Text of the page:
On the road through Italy Bishop Declan and Patrick met. Patrick was not a bishop at that time, though he was (made a bishop) subsequently by Pope Celestinus, who sent him to preach to the Irish. Patrick was truly chief bishop of the Irish island. They bade farewell to one another and they made a league and bond of mutual fraternity and kissed in token of peace. They departed thereupon each on his own journey, scil.:—Declan to Ireland and Patrick to Rome.
A few chapters later Declan's fellow pre-Patricians are named, but again, not at the expense of acknowledging Patrick's contribution as all-Ireland evangelist:
After this Declan came to Ireland. Declan was wise like a serpent and gentle like a dove and industrious like the bee, for as the bee gathers honey and avoids the poisonous herbs so did Declan, for he gathered the sweet sap of grace and Holy Scripture till he was filled therewith. There were in Ireland before Patrick came thither four holy bishops with their followers who evangelized and sowed the word of God there; these are the four:—Ailbe, Bishop Ibar, Declan, and Ciaran. They drew multitudes from error to the faith of Christ, although it was Patrick who sowed the faith throughout Ireland and it is he who turned chiefs and kings of Ireland to the way of baptism, faith and sacrifice and everlasting judgment.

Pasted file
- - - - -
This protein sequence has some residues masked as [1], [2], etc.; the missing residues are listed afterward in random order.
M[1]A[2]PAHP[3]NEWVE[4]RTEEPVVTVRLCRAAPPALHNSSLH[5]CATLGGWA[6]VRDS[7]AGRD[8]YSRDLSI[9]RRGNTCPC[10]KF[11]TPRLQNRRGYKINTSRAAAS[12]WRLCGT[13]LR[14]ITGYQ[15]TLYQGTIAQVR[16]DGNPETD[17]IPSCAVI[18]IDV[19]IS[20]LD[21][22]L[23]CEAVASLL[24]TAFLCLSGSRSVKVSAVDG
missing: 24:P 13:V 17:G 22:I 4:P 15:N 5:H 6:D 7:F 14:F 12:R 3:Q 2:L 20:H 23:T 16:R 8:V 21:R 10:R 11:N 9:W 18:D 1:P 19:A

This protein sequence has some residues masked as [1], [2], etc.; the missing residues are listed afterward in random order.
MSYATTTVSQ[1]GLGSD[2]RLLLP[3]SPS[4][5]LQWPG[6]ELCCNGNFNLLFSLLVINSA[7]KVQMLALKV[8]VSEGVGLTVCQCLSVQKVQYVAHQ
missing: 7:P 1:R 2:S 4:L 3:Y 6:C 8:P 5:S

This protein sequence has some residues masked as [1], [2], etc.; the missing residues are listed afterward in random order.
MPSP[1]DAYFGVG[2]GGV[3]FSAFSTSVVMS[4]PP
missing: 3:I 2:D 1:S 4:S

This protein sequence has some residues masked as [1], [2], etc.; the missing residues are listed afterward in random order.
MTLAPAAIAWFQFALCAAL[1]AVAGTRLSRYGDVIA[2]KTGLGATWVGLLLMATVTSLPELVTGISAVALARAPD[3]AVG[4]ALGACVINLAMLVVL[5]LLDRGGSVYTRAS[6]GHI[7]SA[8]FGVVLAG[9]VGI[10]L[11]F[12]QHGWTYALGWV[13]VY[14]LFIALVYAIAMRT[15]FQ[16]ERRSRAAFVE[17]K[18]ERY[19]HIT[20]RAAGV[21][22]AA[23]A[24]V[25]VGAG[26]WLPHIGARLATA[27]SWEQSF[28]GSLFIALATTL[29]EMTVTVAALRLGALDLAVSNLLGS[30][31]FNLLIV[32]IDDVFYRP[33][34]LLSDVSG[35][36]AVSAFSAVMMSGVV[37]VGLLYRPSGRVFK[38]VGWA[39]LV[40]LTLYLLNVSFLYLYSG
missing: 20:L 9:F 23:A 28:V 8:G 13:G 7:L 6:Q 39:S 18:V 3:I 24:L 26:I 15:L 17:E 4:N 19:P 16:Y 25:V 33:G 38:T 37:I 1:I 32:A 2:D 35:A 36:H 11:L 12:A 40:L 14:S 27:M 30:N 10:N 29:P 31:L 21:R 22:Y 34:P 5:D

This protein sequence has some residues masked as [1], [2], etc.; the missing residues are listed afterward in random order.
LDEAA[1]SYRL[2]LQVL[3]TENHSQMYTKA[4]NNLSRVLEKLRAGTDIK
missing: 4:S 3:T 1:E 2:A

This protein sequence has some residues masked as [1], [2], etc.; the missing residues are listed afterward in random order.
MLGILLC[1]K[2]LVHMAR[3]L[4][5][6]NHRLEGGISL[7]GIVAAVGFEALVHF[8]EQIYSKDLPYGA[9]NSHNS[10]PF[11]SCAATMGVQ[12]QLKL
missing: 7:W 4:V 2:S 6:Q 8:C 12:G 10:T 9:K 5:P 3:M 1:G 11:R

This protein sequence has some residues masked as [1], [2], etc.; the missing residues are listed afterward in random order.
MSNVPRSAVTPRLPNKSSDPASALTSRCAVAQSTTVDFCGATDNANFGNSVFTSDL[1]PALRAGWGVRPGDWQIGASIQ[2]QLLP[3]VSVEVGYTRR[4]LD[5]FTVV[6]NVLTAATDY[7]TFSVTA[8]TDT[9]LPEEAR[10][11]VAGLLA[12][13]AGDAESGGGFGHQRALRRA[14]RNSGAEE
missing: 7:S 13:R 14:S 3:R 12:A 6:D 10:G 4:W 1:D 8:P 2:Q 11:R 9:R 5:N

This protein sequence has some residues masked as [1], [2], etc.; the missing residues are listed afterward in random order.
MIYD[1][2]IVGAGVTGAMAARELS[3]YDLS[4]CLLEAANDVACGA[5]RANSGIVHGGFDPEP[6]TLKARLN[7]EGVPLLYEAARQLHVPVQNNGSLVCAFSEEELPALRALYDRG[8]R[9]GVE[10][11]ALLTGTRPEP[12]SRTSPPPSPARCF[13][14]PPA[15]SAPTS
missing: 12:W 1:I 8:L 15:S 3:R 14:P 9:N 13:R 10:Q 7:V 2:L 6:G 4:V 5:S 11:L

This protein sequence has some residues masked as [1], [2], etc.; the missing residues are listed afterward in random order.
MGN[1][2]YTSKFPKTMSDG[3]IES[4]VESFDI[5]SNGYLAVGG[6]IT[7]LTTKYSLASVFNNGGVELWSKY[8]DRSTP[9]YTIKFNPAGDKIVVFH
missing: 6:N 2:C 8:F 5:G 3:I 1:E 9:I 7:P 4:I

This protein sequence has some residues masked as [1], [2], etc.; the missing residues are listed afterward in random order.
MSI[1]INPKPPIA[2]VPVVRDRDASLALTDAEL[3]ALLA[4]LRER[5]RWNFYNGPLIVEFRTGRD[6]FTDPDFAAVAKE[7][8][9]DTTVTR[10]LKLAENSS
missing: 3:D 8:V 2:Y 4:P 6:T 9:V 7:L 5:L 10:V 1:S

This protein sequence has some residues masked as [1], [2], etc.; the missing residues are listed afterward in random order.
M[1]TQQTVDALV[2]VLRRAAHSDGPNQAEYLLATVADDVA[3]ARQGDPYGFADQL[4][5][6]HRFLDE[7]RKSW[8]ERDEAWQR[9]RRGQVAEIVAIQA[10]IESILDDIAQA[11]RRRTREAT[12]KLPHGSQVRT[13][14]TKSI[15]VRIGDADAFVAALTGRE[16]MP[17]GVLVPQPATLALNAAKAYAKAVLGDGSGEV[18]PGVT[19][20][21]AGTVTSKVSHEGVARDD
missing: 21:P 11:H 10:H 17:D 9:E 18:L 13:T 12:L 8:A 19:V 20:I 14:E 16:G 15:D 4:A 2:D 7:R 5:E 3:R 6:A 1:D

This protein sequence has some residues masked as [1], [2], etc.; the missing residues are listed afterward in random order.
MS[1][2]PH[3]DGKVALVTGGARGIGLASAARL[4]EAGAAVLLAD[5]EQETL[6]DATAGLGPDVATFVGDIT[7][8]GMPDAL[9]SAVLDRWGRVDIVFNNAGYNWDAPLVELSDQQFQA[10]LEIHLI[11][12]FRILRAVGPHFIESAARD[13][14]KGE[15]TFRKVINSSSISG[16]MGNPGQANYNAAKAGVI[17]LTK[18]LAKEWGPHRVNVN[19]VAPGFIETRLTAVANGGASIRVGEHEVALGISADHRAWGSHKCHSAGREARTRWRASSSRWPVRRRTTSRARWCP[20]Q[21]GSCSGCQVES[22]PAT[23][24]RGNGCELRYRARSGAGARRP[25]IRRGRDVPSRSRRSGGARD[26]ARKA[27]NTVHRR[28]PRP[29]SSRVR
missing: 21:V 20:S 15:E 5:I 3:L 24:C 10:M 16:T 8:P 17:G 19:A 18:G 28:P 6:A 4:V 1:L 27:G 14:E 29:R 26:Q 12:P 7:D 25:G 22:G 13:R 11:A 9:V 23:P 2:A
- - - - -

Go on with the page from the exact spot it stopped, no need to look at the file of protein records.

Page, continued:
Yet not all of the pre-Patrician four were as reconciled to Patrick as Declan: